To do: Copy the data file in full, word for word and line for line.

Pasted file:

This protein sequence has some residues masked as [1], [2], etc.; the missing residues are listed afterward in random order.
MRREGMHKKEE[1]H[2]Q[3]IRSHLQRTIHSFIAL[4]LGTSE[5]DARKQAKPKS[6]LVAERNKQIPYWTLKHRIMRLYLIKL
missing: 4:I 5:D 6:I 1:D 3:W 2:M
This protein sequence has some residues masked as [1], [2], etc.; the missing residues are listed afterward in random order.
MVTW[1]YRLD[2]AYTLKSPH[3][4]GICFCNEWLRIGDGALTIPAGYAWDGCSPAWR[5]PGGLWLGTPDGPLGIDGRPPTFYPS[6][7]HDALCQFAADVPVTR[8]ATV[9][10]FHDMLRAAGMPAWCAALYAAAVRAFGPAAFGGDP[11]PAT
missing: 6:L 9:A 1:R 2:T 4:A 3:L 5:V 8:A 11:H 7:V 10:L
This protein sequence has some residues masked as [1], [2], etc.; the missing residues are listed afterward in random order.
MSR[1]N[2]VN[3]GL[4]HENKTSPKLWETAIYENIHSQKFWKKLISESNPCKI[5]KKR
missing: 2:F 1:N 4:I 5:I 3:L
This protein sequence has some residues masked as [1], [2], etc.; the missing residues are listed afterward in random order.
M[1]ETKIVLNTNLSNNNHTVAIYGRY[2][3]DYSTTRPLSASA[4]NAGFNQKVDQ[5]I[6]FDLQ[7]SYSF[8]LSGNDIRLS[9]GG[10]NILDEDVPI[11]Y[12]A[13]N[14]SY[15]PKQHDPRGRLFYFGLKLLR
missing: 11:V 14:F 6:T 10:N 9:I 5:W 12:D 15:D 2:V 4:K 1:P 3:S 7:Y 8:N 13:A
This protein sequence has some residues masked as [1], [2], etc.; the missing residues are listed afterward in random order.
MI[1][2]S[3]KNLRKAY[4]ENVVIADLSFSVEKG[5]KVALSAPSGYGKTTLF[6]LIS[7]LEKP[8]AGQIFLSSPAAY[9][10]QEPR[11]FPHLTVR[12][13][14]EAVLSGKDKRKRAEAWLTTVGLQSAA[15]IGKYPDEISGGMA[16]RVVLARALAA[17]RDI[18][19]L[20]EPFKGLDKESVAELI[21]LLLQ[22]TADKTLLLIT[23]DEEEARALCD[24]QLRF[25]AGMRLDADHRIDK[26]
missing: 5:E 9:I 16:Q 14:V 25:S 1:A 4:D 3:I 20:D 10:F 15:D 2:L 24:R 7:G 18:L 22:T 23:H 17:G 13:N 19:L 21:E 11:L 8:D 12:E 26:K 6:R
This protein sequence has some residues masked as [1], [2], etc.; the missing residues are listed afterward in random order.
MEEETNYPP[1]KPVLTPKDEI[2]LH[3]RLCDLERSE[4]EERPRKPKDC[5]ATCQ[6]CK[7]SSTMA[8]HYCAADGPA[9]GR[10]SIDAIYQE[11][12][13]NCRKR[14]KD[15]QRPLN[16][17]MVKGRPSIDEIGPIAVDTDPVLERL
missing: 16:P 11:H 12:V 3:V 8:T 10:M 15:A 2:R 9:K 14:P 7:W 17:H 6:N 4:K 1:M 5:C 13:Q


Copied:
This protein sequence has some residues masked as [1], [2], etc.; the missing residues are listed afterward in random order.
MRREGMHKKEE[1]H[2]Q[3]IRSHLQRTIHSFIAL[4]LGTSE[5]DARKQAKPKS[6]LVAERNKQIPYWTLKHRIMRLYLIKL
missing: 4:I 5:D 6:I 1:D 3:W 2:M
This protein sequence has some residues masked as [1], [2], etc.; the missing residues are listed afterward in random order.
MVTW[1]YRLD[2]AYTLKSPH[3][4]GICFCNEWLRIGDGALTIPAGYAWDGCSPAWR[5]PGGLWLGTPDGPLGIDGRPPTFYPS[6][7]HDALCQFAADVPVTR[8]ATV[9][10]FHDMLRAAGMPAWCAALYAAAVRAFGPAAFGGDP[11]PAT
missing: 6:L 9:A 1:R 2:T 4:A 3:L 5:V 8:A 11:H 7:V 10:L
This protein sequence has some residues masked as [1], [2], etc.; the missing residues are listed afterward in random order.
MSR[1]N[2]VN[3]GL[4]HENKTSPKLWETAIYENIHSQKFWKKLISESNPCKI[5]KKR
missing: 2:F 1:N 4:I 5:I 3:L
This protein sequence has some residues masked as [1], [2], etc.; the missing residues are listed afterward in random order.
M[1]ETKIVLNTNLSNNNHTVAIYGRY[2][3]DYSTTRPLSASA[4]NAGFNQKVDQ[5]I[6]FDLQ[7]SYSF[8]LSGNDIRLS[9]GG[10]NILDEDVPI[11]Y[12]A[13]N[14]SY[15]PKQHDPRGRLFYFGLKLLR
missing: 11:V 14:F 6:T 10:N 9:I 5:W 12:D 15:D 2:V 4:K 1:P 3:S 7:Y 8:N 13:A
This protein sequence has some residues masked as [1], [2], etc.; the missing residues are listed afterward in random order.
MI[1][2]S[3]KNLRKAY[4]ENVVIADLSFSVEKG[5]KVALSAPSGYGKTTLF[6]LIS[7]LEKP[8]AGQIFLSSPAAY[9][10]QEPR[11]FPHLTVR[12][13][14]EAVLSGKDKRKRAEAWLTTVGLQSAA[15]IGKYPDEISGGMA[16]RVVLARALAA[17]RDI[18][19]L[20]EPFKGLDKESVAELI[21]LLLQ[22]TADKTLLLIT[23]DEEEARALCD[24]QLRF[25]AGMRLDADHRIDK[26]
missing: 5:E 9:I 16:Q 14:V 25:S 1:A 4:D 3:I 20:D 10:F 15:D 2:L 24:R 7:G 18:L 22:T 23:H 17:G 13:N 19:L 21:E 11:L 8:D 12:E 26:K 6:R
This protein sequence has some residues masked as [1], [2], etc.; the missing residues are listed afterward in random order.
MEEETNYPP[1]KPVLTPKDEI[2]LH[3]RLCDLERSE[4]EERPRKPKDC[5]ATCQ[6]CK[7]SSTMA[8]HYCAADGPA[9]GR[10]SIDAIYQE[11][12][13]NCRKR[14]KD[15]QRPLN[16][17]MVKGRPSIDEIGPIAVDTDPVLERL
missing: 16:P 11:H 12:V 3:V 8:T 10:M 15:A 2:R 9:K 14:P 7:W 17:H 6:N 4:K 1:M 5:C 13:Q